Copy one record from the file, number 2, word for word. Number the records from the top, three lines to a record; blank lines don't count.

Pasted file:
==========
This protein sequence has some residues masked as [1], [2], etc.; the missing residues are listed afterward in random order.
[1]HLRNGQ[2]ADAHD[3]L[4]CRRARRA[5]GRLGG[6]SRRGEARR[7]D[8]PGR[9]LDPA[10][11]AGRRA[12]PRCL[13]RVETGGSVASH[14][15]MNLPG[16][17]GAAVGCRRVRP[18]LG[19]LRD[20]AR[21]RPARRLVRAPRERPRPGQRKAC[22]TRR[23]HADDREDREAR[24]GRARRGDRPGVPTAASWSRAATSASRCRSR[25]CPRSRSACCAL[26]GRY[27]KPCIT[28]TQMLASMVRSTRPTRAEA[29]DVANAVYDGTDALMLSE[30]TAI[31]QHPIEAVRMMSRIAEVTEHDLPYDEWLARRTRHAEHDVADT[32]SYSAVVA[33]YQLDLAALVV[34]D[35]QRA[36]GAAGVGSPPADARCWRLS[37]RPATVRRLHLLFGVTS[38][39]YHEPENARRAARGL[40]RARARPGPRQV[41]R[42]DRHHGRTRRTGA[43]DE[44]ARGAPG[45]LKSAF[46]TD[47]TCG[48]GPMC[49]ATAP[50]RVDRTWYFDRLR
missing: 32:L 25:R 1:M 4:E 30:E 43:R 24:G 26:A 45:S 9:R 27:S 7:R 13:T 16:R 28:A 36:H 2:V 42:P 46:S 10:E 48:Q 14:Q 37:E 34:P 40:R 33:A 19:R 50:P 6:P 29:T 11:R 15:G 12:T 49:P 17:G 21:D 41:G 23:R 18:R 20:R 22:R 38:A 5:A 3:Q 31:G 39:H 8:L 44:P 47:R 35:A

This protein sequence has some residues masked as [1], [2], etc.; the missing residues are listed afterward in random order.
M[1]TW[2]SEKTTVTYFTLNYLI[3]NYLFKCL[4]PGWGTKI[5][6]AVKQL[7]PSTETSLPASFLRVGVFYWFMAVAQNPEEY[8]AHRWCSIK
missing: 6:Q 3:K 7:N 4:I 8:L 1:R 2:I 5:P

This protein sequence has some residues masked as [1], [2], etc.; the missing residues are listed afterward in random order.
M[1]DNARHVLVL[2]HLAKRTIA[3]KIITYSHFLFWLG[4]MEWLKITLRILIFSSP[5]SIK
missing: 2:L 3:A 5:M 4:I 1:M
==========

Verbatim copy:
This protein sequence has some residues masked as [1], [2], etc.; the missing residues are listed afterward in random order.
M[1]TW[2]SEKTTVTYFTLNYLI[3]NYLFKCL[4]PGWGTKI[5][6]AVKQL[7]PSTETSLPASFLRVGVFYWFMAVAQNPEEY[8]AHRWCSIK
missing: 6:Q 3:K 7:N 4:I 8:L 1:R 2:I 5:P